I’m really enjoying Openings, a daybook of saints, psalms and prayer (Larry James Peacock) (available from MediaCom). I don’t spend even half an hour with it usually, but since I moved my papasan chair into my room with my table, which I’ve decorated with monet prints from diaries and calendars, I have finally found my way into a daily rhythm of sitting with psalms in stillness. The book has for each day a person to remember, a passage of scripture (usually from the psalms), a reflection for contemplation and some suggestions for spiritual practices. It’s one page per day. Tiny criticism is the usa-centricity of it, but one writes for one’s own context and that’s the author’s context. It’s not overpowering, the people for remembering do come from places other than America regularly enough, and even when the reflections centre on education and teachers in September which is out of context for an Australian academic year, it’s still helpful guidance to remember the people who have taught us and given us the gift of mentoring, whatever time of year it is.
At the moment, the book is guiding the reader through psalm 119, the longest chapter in the bible. Its celebration of God’s way / teaching / law / commandments is worth taking time to savour. God’s way of love has been a thread woven through much of my reflections with Belair this year, and psalm 119 seems to hold some clue, some kernel of aha that might reveal itself to me in time, about living that way. You know. It’s like there’s this question in the back of my mind, probably inspired by this being my first placement as a minister, about how we live, as individuals and as a community, committed to God’s way of love. What shapes our living? What guides our discerning? It’s the story of God, the story of God’s relationship with creation and in particular humanity throughout time. If we can steep ourselves in that story – that guidance, teaching, covenant – it will shape our living. Of course I see it through the lens of story. I guess you could name it something else if you were an artist (you’d talk about painting the picture), or a cook or host (you’d talk about the feast and welcoming), a teacher or nurturer (you’d talk about instruction and wisdom), or a healer (you’d talk about healing, wholeness, reconciliation). For me it is story. if we know this story as well as we know our own story – for the story of God is our story – we will live out of that story as we live out of the story of all our experiences that have shaped who we are. And this is a story of healing reconciling welcoming nurturing beautiful love. Such a story shapes whole people and communities of care, of wisdom, of reconciliation, of love.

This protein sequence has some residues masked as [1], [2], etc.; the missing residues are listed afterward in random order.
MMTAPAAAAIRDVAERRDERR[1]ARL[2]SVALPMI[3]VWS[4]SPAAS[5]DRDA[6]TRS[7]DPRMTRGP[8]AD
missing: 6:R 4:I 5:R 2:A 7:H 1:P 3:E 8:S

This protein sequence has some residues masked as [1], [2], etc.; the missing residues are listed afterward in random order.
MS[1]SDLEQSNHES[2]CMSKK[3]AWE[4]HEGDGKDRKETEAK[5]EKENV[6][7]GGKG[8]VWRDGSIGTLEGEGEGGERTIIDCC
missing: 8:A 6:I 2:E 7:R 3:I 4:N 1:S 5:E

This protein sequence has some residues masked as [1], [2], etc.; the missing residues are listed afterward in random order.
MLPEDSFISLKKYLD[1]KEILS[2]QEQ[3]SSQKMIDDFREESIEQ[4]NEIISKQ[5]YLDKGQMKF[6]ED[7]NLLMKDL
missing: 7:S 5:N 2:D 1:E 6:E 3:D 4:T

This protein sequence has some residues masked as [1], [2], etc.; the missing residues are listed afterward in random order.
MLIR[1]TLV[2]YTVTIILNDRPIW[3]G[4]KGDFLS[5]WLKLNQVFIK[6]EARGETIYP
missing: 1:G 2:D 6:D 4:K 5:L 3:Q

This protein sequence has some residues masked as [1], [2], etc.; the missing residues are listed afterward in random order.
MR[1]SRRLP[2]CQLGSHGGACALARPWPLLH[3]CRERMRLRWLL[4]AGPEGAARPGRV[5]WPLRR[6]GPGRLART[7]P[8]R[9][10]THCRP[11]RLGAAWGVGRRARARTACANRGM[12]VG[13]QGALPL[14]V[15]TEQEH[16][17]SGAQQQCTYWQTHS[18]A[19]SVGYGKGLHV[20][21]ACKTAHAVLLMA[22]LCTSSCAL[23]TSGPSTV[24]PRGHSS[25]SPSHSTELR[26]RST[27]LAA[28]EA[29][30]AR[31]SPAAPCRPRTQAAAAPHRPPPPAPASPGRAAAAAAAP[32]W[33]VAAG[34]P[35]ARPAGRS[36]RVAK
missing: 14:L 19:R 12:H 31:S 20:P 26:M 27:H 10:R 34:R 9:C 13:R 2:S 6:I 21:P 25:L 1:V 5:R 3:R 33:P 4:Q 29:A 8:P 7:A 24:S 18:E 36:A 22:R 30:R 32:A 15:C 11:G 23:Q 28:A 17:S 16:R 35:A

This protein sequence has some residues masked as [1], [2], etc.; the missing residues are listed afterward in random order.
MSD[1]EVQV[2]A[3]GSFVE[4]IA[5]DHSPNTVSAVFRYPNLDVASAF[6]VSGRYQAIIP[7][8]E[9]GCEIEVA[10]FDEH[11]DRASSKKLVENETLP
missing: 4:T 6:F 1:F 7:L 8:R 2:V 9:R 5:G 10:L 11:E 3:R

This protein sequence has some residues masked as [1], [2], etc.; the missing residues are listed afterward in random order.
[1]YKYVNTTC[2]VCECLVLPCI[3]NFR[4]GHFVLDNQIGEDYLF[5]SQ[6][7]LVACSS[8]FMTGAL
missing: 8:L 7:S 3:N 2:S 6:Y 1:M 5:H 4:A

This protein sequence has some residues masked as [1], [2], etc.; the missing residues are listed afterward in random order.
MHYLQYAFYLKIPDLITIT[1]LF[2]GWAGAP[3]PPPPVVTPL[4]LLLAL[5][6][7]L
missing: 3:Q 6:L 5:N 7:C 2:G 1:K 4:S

I just want to say this over and over again to my community, to anyone - everyone! It is a dream towards which I feel compelled, pulled, drawn, enticed. I think this is God’s dream. I think this is the dream Jesus is describing when he tells his stories of the kingdom of God. Oh, it makes me shiver to imagine living this dream!
So I might not spend that long sitting down in silent contemplation each morning with this book, but sitting down with it each morning is sparking the prayers and thoughts and dreaming, and inspiring my living.